Right the species name changed in 2022 from 'Oryctes rhinoceros nudivirus' to Alphanudivirus oryrhinocerotis when they changed to the binomial system, see
https://ictv.global/taxonomy/taxondetails?taxnode_id=202203940&taxon_name=Alphanudivirus%20oryrhinocerotis
not everyone is happy with the new system.
Bernhard Zelazny (talk) 22:13, 28 February 2024 (UTC)[reply]

Your notes on the redirect page Alphanudivirus oryrhinocerotis: This problem is related to the taxonomic system of viruses, where virus names and virus species are basically different names for the same thing. Usually (but not always), there is only one virus name assigned to a given virus species. Therefore, it does not make sense to have different wiki pages for both. The virus name refers to the actual virus particles which we can see under the EM and study, whereas the virus species is an abstract concept, used by the virus taxonomists to express the relation between different viruses. If we translate this to the world of animals and plants, we would have for example an oak tree standing somewhere in a park. We would give this particular tree a name like "OakX125" (the virus name) and study its genetics up to the last nucleotide. From the results we come to the conclusion that "OakX125" (virus name) belongs to the species Quercus bicolor (the virus species). Most botanists would simply say this is a swamp white oak tree (Quercus bicolor), but for virus taxonomists there is a difference between this individual tree and the concept of the species Quercus bicolor. In the case of Alphanudivirus oryrhinocerotis, I simply wanted to avoid an ugly red link, created by the Virusbox template. I don't know if the template could be modified to avoid such red links (not my field). Of course, the template is correct in distinguishing between virus names and virus species.Bernhard Zelazny (talk) 23:01, 21 March 2024 (UTC)[reply]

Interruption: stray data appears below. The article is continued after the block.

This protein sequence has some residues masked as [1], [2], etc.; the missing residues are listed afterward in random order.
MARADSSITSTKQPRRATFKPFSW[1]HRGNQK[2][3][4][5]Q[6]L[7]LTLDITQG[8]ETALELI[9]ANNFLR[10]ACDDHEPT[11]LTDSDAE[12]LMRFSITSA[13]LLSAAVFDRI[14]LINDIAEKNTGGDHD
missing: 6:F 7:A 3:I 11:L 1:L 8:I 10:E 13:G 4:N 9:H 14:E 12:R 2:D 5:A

@Bernhard Zelazny:. After reading this and this, I have to say that virologists have some very peculiar ideas about how biologists studying eukaryotes employ scientific names. Some quotes from the first of those: